Combining Raman spectroscopy and analytical imaging to assess graphite crystallinity
Exploring the effect of carbon microstructure on lithium-ion battery performance
This application note describes the combined use of static optical microscopy and Raman spectroscopy in the Morphologi G3-ID to assess the various morphological classes of carbon for use in lithium-ion battery manufacture. High levels of crystallinity, visible in the Raman spectra as the G band, are valued in the production of High Specific Charge (HSC) graphite, which increases battery performance by assisting lithium intercalation.
With the upsurge in use of portable electronic devices such as tablets and mobile phones, through to the development of environmentally-friendly electronicallypowered vehicles, we are experiencing an unprecedented demand for batteries. Developing new, more efficient and more powerful batteries has never been more relevant.
In a previous application note, we discussed the importance of controlling the size of particles used in the manufacture of battery materials. Shape is also an important factor to consider and control, as irregularly-shaped particles not only reduce packing density, but can lead to the formation of a high viscosity electrode slurry.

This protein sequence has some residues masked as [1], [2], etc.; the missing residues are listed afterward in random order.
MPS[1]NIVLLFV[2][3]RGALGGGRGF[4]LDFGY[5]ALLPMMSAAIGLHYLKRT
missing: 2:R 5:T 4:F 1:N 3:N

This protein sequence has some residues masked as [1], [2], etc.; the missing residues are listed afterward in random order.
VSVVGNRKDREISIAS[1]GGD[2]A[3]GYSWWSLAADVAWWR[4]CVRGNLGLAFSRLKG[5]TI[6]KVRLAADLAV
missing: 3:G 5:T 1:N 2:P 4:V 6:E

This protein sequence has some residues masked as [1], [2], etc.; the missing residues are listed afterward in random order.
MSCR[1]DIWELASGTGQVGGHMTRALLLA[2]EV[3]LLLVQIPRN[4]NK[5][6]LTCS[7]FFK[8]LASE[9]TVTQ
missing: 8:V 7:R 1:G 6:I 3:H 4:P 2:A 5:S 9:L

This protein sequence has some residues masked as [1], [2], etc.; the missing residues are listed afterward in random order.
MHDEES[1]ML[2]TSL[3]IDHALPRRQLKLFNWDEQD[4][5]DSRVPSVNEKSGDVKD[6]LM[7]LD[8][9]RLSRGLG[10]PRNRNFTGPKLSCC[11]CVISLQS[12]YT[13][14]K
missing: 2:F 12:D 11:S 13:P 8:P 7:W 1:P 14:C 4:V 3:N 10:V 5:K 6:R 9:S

Enjoy our FREE content!
Log in or register to read this article in full and gain access to The Analytical Scientist’s entire content archive. It’s FREE and always will be!
If you don’t have an account you can:
REGISTER NOW – it’s FREE and always will be!
You will benefit from:
- Unlimited access to ALL articles including Application Notes
- News, interviews & opinions from leading industry experts
- Receive print (and PDF) copies of The Analytical Scientist magazine
Or Login as a Guest or via Social Media
This will allow you to read this article but you will only have limited access to The Analytical Scientist.Login as Guest Twitter LinkedIn Google+ Facebook